There are a number of personal barriers to entry. Most notably, I don’t have a business background! I jumped in because I saw a desperate need in the industry, and I’m not willing to wait around until it gets filled. I’m long on conviction, but short on business experience. Consequently, I’ve spent plenty of time in bookstores, coffee shops, and libraries over the last six months, culling through a stack of borrowed books for advice. Luckily, the internet has democratized the start-up landscape, so my learning curve has been accelerated by the fact that I can easily read through blogs comparing accounting software while still in bed at 8 a.m. with my laptop and a fresh cup of coffee (what, that doesn’t sound exciting to you?).[caption id="attachment_37725" align="aligncenter" width="580"] Rain Dove by Nomi Ellenson[/caption]
Challenge: The Responsibility & Challenge Of ‘Queer Aesthetic’
The challenge of being a singular source of representation is that the burden of representation falls on your business. However, no one can be all things to all people. Businesses themselves are deeply aware of this. Nubian Skin is a great example of a new company who has done a brilliant job of clearly communicating their capacities and limits as a new brand while handling a high volume of customer criticism due to their limited size range. Nubian Skin has said that they will expand their size range soon. But that takes money and time, and they only just launched. To my mind, the obvious answer is not having the burden of representation (in this case, nude lingerie for dark-skinned women, especially black women) fall on one brand alone. It’s easier to serve your customers well when you are not expected to serve the needs of an entire population.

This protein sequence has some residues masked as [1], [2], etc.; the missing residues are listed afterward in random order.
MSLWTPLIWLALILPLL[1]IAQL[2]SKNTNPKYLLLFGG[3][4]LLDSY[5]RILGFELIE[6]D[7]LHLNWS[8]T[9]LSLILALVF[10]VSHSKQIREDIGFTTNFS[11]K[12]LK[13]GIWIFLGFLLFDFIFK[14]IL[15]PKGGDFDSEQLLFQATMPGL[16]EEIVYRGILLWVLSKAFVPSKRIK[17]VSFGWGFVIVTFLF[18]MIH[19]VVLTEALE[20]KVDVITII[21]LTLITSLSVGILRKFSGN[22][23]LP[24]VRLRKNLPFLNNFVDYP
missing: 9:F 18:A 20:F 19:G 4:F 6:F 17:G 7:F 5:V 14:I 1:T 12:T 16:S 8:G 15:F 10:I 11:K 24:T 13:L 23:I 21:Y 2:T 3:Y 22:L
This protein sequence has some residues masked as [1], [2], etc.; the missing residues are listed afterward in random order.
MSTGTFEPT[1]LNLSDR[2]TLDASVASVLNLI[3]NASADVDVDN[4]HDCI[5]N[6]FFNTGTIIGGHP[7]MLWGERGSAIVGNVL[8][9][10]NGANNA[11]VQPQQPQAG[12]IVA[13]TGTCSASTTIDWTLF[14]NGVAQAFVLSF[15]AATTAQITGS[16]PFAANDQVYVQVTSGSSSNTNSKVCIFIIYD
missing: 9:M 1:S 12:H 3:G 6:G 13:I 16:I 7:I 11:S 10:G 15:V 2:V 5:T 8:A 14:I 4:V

I see striking similarities in starting a business geared toward the LGBTQ community, also deeply underserved by the lingerie industry. The difficulty, however, is that a “queer aesthetic” is an ineffable quality that is so individual. If five different people started lingerie boutiques with the LGBTQ community in mind, you’d probably end up with five markedly different inventories. The last thing I want to do is try and promote any “queer aesthetic” in lingerie, because I think that queer underthings are any underthing worn by a queer-identified person, end of story. I’ve done market research and solicited input on inventory, but at the end of the day, this is just my vision for the store, one that will grow and expand as I learn more about who my customers are and what they want – just like any business owner.